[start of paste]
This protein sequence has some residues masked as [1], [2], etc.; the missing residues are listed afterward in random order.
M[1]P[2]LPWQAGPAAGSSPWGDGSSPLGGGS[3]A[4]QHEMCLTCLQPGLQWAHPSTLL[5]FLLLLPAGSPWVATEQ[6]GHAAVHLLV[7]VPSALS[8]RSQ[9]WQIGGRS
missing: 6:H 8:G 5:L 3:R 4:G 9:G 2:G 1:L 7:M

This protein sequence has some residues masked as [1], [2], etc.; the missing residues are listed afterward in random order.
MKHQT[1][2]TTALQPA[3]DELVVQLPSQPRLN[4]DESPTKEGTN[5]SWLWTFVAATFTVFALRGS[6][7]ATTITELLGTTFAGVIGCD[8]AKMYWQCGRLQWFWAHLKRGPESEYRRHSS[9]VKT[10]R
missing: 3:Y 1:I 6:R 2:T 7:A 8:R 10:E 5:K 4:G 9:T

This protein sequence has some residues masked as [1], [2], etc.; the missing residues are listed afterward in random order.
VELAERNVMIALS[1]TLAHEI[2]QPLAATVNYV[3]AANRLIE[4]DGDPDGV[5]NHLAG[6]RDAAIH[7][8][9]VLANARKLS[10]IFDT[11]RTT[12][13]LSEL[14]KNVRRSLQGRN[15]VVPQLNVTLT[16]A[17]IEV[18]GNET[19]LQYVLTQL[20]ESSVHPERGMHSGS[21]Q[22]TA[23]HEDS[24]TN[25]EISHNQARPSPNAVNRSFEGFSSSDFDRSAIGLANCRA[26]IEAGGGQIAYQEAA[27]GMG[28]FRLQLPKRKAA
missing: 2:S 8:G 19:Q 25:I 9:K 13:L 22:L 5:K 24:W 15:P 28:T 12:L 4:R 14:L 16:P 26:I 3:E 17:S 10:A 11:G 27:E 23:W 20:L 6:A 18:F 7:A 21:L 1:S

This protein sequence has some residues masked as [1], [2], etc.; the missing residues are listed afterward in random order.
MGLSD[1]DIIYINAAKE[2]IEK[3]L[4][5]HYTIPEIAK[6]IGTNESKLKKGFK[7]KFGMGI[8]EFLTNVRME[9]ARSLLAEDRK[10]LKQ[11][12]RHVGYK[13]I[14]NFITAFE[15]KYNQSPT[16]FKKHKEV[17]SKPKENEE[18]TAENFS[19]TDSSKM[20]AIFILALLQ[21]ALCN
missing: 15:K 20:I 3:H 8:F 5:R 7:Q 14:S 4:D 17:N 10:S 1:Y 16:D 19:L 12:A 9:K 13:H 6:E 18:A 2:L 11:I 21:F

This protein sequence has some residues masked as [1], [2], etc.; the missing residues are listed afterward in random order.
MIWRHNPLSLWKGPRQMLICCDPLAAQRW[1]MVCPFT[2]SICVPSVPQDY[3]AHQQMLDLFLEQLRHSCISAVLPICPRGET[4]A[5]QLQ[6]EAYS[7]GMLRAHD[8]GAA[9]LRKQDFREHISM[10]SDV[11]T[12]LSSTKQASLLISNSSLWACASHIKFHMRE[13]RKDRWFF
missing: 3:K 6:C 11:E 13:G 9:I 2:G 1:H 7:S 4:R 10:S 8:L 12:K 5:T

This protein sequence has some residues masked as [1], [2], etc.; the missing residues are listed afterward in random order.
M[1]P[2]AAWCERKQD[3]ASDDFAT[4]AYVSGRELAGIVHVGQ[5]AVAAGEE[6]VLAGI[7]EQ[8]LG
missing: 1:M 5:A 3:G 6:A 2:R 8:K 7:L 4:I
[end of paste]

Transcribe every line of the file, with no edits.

This protein sequence has some residues masked as [1], [2], etc.; the missing residues are listed afterward in random order.
M[1]P[2]LPWQAGPAAGSSPWGDGSSPLGGGS[3]A[4]QHEMCLTCLQPGLQWAHPSTLL[5]FLLLLPAGSPWVATEQ[6]GHAAVHLLV[7]VPSALS[8]RSQ[9]WQIGGRS
missing: 6:H 8:G 5:L 3:R 4:G 9:G 2:G 1:L 7:M

This protein sequence has some residues masked as [1], [2], etc.; the missing residues are listed afterward in random order.
MKHQT[1][2]TTALQPA[3]DELVVQLPSQPRLN[4]DESPTKEGTN[5]SWLWTFVAATFTVFALRGS[6][7]ATTITELLGTTFAGVIGCD[8]AKMYWQCGRLQWFWAHLKRGPESEYRRHSS[9]VKT[10]R
missing: 3:Y 1:I 6:R 2:T 7:A 8:R 10:E 5:K 4:G 9:T

This protein sequence has some residues masked as [1], [2], etc.; the missing residues are listed afterward in random order.
VELAERNVMIALS[1]TLAHEI[2]QPLAATVNYV[3]AANRLIE[4]DGDPDGV[5]NHLAG[6]RDAAIH[7][8][9]VLANARKLS[10]IFDT[11]RTT[12][13]LSEL[14]KNVRRSLQGRN[15]VVPQLNVTLT[16]A[17]IEV[18]GNET[19]LQYVLTQL[20]ESSVHPERGMHSGS[21]Q[22]TA[23]HEDS[24]TN[25]EISHNQARPSPNAVNRSFEGFSSSDFDRSAIGLANCRA[26]IEAGGGQIAYQEAA[27]GMG[28]FRLQLPKRKAA
missing: 2:S 8:G 19:Q 25:I 9:K 13:L 22:L 5:K 24:W 15:P 28:T 12:L 4:R 14:L 16:P 26:I 3:E 17:S 10:A 11:G 27:E 23:W 20:L 6:A 18:F 7:A 21:L 1:S

This protein sequence has some residues masked as [1], [2], etc.; the missing residues are listed afterward in random order.
MGLSD[1]DIIYINAAKE[2]IEK[3]L[4][5]HYTIPEIAK[6]IGTNESKLKKGFK[7]KFGMGI[8]EFLTNVRME[9]ARSLLAEDRK[10]LKQ[11][12]RHVGYK[13]I[14]NFITAFE[15]KYNQSPT[16]FKKHKEV[17]SKPKENEE[18]TAENFS[19]TDSSKM[20]AIFILALLQ[21]ALCN
missing: 15:K 20:I 3:H 8:F 5:R 7:Q 14:S 4:D 17:N 10:S 1:Y 16:D 19:L 12:A 9:K 13:H 6:E 18:A 2:L 11:I 21:F

This protein sequence has some residues masked as [1], [2], etc.; the missing residues are listed afterward in random order.
MIWRHNPLSLWKGPRQMLICCDPLAAQRW[1]MVCPFT[2]SICVPSVPQDY[3]AHQQMLDLFLEQLRHSCISAVLPICPRGET[4]A[5]QLQ[6]EAYS[7]GMLRAHD[8]GAA[9]LRKQDFREHISM[10]SDV[11]T[12]LSSTKQASLLISNSSLWACASHIKFHMRE[13]RKDRWFF
missing: 3:K 6:C 11:E 13:G 9:I 2:G 1:H 7:S 4:R 10:S 8:L 12:K 5:T

This protein sequence has some residues masked as [1], [2], etc.; the missing residues are listed afterward in random order.
M[1]P[2]AAWCERKQD[3]ASDDFAT[4]AYVSGRELAGIVHVGQ[5]AVAAGEE[6]VLAGI[7]EQ[8]LG
missing: 1:M 5:A 3:G 6:A 2:R 8:K 7:L 4:I